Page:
Freedom Deferred: How Juneteenth Echoes in the Case of the ‘Chester Trio’ 

Despite their conviction being overturned, Morton Johnson, Sam Grasty, and Derrick Chappel remain in prison as Delaware County district attorney announced that he would appeal the decision.

Juneteenth 06.18.24 By Alyxaundria Sanford and Stephen Wentzell

Samuel Grasty, Derrick Chappell, and Morton Johnson (Image: Courtesy of the families)

Samuel Grasty, Derrick Chappell, and Morton Johnson (Image: Courtesy of the families)

Although President Abraham Lincoln issued a proclamation in 1863 declaring “that all persons held as slaves” in rebellious areas “are, and henceforward shall be free,” approximately 250,000 Black people in Galveston, Texas, remained enslaved until June 19, 1865, when they were finally informed of their freedom.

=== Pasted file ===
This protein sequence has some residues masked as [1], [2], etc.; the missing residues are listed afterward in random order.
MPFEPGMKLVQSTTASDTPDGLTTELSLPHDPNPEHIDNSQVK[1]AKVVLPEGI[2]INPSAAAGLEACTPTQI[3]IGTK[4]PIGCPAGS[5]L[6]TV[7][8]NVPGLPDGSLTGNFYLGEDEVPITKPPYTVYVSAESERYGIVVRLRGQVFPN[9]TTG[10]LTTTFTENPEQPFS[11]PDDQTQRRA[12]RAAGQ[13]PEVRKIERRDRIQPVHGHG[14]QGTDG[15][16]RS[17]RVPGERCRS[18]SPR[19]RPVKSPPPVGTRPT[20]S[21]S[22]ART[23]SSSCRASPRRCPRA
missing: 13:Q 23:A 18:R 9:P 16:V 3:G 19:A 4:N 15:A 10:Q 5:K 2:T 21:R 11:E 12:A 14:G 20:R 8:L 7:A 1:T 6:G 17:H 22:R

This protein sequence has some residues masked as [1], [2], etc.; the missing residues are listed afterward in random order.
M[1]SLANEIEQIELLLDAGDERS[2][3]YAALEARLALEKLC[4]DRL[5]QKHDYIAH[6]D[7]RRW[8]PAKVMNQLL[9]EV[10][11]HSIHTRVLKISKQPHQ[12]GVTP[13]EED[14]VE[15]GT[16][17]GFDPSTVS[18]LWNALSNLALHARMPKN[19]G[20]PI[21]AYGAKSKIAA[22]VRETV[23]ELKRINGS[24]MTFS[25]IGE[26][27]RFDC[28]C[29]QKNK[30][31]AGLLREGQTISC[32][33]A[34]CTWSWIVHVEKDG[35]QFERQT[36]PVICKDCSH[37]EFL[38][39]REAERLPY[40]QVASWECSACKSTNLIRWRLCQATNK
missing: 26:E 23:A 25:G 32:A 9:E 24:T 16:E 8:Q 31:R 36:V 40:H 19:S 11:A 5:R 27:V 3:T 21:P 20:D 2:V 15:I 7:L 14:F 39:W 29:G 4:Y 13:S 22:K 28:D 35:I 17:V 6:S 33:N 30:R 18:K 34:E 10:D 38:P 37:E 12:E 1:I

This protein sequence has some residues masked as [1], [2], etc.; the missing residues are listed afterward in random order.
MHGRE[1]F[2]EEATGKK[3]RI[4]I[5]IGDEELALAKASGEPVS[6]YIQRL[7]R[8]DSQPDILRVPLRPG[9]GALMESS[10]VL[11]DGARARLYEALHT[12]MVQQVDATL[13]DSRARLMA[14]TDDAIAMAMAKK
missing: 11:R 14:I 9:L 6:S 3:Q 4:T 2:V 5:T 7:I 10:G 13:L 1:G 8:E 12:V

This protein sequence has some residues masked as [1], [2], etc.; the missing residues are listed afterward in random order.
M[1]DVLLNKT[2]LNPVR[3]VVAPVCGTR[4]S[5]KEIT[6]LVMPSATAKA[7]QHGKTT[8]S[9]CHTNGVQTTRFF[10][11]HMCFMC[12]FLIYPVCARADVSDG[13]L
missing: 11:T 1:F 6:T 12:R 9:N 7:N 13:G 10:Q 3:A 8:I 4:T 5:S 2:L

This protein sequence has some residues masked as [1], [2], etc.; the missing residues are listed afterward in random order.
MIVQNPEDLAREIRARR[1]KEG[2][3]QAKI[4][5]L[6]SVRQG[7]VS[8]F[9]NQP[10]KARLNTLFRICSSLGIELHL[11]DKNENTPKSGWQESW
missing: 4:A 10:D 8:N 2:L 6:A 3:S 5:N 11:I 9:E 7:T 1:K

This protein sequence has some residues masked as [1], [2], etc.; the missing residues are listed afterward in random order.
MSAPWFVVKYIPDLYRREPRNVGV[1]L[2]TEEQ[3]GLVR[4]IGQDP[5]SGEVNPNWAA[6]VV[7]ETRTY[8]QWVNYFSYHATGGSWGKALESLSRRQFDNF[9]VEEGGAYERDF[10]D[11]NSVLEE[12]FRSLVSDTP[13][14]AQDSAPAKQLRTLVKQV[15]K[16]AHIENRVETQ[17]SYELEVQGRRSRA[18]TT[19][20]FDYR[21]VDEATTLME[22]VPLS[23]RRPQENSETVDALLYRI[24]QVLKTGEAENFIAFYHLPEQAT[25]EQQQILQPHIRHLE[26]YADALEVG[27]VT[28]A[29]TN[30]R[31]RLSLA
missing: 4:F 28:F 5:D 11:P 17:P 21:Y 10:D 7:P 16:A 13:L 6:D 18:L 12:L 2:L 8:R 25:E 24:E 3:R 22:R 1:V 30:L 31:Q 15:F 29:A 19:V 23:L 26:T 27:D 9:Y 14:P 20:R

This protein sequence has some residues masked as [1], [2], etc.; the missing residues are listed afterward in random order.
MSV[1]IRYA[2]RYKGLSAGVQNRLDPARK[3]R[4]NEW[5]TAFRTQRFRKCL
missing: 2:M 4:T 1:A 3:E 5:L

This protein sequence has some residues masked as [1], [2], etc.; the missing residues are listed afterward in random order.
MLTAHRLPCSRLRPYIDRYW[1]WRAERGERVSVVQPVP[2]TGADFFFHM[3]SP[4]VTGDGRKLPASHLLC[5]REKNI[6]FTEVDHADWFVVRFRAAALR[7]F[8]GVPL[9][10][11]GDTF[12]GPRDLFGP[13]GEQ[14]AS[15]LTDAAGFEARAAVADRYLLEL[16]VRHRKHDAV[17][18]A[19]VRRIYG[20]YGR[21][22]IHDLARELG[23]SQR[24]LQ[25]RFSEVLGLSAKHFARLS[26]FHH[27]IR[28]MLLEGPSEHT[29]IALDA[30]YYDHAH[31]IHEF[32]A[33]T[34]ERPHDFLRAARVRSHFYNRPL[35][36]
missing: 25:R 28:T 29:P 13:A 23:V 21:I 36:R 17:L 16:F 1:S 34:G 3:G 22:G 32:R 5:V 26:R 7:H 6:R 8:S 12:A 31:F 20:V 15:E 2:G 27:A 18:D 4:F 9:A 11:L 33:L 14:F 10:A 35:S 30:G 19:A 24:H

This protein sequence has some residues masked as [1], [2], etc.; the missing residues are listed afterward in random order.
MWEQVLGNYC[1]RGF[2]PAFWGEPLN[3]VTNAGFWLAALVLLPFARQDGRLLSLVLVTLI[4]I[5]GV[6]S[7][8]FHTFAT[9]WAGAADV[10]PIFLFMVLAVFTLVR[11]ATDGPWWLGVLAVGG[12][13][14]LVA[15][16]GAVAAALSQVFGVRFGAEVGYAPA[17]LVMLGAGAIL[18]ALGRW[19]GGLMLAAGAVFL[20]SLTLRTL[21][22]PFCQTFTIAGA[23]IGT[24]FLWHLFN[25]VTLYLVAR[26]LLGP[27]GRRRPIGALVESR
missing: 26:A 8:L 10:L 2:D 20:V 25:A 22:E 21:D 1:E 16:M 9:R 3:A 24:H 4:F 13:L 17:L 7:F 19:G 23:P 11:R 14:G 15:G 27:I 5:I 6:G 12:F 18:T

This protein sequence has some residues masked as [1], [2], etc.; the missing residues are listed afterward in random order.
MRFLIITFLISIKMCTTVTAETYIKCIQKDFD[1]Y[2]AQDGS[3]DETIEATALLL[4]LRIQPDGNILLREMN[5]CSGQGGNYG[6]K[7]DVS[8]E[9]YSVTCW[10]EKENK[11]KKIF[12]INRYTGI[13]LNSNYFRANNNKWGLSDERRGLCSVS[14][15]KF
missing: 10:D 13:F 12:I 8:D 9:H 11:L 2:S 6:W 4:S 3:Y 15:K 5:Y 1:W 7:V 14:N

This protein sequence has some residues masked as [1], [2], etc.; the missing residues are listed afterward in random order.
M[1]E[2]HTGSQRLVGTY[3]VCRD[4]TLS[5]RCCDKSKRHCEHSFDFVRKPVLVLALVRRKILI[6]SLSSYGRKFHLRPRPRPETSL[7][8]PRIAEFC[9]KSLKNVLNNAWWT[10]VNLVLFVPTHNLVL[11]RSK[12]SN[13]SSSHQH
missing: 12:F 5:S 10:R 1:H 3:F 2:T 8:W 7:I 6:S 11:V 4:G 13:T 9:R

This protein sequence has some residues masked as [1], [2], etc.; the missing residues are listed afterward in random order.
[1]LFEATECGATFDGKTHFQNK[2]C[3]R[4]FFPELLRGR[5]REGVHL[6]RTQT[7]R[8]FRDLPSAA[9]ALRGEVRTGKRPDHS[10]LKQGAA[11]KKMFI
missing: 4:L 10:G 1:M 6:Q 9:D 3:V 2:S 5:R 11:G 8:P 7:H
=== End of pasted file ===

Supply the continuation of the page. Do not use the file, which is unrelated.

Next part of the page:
Nearly 160 years following what is now known as Juneteenth, we continue to see freedom similarly delayed for wrongly convicted people trapped by a broken criminal legal system that bears traces of slavery, especially in the case of Morton Johnson in Pennsylvania.

This past March, Mr. Johnson’s murder conviction was vacated by Delaware County Common Pleas Judge Mary Alice Brennan. Despite her ruling that the conviction is no longer valid, Mr. Johnson remains in prison awaiting freedom as Delaware County District Attorney Jack Stollsteimer announced that he would appeal Judge Brennan’s decision. 

Mr. Johnson, his cousin Sam Grasty, and their friend Derrick Chappell, all of whom are Black, have already spent more than half their lives in prison for the 1997 murder of 70-year-old Henrietta Nickens in Chester, Pennsylvania. Dubbed the “Chester Trio” by local media, they were all wrongfully convicted despite some DNA evidence excluding them even before their trials even began.